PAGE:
4 keys to evaluating cloud vendors
Know what questions to ask and answer when pitching a cloud solution
- By Michael Hardy
- Apr 14, 2010
Agencies moving information technology operations to the cloud have a lot of questions, and providers can – and should – be ready to answer them, said Laef Olson, chief information officer of RightNow Technologies Inc.
Olson and other RightNow leaders were among the speakers at a conference called “Use Secure Cloud Today to Optimize Customer Experiences,” held April 13 in Washington, D.C. The Digital Government Institute hosted the conference, which also featured speakers from the Defense Information Systems Agency and other agencies.
Olson said agency CIOs have three main responsibilities: deliver services, improve efficiencies and manage risk. But from the perspective of end users, one of those responsibilities rises above the others. “You can do the efficiency thing, you can do the risk management thing, but if you’re not delivering, you’ll have a pretty short tenure,” he said.
When evaluating vendors, Olson advised agencies to look for the following four key aspects:
- Risk management is built in.
- The cloud has operational capabilities.
- The company has an investment focus on continually improving risk management.
- The company’s disaster recovery plan is proven to be effective.
On the last point, Olson said, agency officials should go beyond questions about the company’s plan and also ask for examples of successful uses of it. “You want to go beyond ‘do you have disaster recovery?’" he said. "You want to find out if it works.”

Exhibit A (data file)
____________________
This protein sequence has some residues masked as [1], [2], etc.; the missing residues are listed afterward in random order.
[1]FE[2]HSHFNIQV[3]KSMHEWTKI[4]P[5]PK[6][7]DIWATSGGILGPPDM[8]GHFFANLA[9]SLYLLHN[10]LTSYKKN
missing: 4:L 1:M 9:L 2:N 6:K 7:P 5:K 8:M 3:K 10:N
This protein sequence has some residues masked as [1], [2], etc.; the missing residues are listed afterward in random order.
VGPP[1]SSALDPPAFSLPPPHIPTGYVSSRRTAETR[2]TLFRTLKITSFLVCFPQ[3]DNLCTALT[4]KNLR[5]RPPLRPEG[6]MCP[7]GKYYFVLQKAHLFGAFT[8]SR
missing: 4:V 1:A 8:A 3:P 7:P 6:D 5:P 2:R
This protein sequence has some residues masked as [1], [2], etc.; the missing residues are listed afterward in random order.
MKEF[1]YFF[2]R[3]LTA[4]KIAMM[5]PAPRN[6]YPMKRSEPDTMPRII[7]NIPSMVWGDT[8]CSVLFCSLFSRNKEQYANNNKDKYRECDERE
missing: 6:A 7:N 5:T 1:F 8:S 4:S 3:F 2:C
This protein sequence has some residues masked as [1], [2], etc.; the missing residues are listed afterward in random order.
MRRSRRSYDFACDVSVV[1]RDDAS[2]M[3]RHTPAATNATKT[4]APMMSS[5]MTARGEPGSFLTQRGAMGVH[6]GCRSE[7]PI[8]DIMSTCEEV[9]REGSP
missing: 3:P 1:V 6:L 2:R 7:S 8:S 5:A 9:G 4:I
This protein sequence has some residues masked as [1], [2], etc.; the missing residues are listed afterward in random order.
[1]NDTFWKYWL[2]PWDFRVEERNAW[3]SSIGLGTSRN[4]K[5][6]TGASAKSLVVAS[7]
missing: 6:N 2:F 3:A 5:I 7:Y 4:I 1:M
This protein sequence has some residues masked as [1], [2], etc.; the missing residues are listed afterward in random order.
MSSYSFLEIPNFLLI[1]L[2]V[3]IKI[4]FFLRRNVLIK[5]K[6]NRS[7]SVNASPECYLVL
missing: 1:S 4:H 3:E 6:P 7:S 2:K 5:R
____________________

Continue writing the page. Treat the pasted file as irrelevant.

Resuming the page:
Greg Gianforte, who founded the company in 1998 and remains its chief executive officer, said everything written to RightNow gets copied to four servers, so that if anything happens with the primary server running the client’s applications, another can take over immediately. The data also resides at two other locations for additional backup.
Furthermore, a good provider will be as transparent as possible because greater transparency compels better performance. “I tell my team that if you’re going to be naked, you’ve got to be buff,” Olson said.
RightNow’s approach has won praise from Gartner, which includes the company in the leaders quadrant of its 2010 “Magic Quadrant” report for customer service contact centers, which was one of RightNow’s early markets. Pegasystems, Microsoft, Salesforce.com and Oracle are its neighbors in the quadrant, while other providers are relegated to challengers and niche players.
The government market has been part of RightNow’s strategy for years, and since winning the National Security Agency as its first federal customer, that segment has grown to include 170 federal organizations and 31 state government agencies. The company projects 20 percent overall growth this year, but the government side of the business is expected to expand by more than that, officials said.
Technology journalist Michael Hardy is a former FCW editor.